Leonard asked, “How to do we allow for globalization?” Both Clinton and Trump have come out against the Trans-Pacific Partnership treaty, which requires congressional approval. Trump, in promoting an “America first” agenda, said he also would rewrite the North American Free Trade Agreement, which took effect in 1994.

“Pulling away from the world is not to the benefit of the majority of people in the world,” Leonard told CNS. “Yes, globalization is good, trade is good, but not without balance. … Catholic social teaching tells us to care about the human dignity of everyone. There are people who are hurting and they’re compelled to maintain a good life for themselves and their family.”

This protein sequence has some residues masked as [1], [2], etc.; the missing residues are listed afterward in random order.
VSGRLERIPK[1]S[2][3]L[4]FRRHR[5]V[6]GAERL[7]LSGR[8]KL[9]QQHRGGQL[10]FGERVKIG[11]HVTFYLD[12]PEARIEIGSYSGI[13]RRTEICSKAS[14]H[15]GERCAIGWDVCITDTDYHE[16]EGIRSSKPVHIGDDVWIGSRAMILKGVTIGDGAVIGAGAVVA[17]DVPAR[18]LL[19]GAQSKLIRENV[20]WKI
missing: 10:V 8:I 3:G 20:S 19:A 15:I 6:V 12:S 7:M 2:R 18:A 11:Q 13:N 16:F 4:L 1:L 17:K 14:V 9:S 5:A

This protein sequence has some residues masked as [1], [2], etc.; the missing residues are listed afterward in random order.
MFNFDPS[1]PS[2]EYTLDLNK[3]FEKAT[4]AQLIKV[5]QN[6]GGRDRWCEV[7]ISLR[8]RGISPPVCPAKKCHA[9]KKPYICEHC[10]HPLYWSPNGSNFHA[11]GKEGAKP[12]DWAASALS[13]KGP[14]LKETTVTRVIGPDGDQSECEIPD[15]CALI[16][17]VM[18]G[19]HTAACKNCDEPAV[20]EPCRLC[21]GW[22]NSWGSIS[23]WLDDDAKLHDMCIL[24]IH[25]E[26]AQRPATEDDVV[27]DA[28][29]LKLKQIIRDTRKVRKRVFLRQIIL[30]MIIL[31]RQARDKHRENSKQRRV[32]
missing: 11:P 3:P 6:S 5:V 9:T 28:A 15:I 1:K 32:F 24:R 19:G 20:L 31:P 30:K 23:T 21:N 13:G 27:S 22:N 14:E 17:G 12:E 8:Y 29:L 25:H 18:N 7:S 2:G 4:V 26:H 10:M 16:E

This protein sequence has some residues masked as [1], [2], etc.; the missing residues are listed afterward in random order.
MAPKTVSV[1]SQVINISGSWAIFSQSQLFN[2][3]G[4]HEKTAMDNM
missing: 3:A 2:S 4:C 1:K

Leonard said uncertainty gives business jitters. “Uncertainty is bad,” she noted. “We have uncertainty in the Middle East. We have uncertainty with Brexit,” and in the political process itself; “Trump is the most erratic of the candidates.”

Stock focused on unequal tax burdens, recalling when 1968 presidential aspirant George Romney made public his tax returns dating back to when he was the president to American Motors Corp. “There was an effective tax rate at 45 percent for him,” Stock said. The uppermost tax rates started falling during Ronald Reagan’s presidency. The difference between (2012 GOP presidential nominee) Mitt Romney’s tax rate and his father’s tax rate is just a symbolic aspect of that. PricewaterhouseCoopers figured Mitt Romney’s tax rate between 1990 and 2009 to be 20.2 percent.

“You look at George Romney’s salary relative to his workers, how much higher his salary was than his workers, (it) wasn’t as great compared to today. And in addition, George was taxed at a much higher that than he would have today,” Stock said.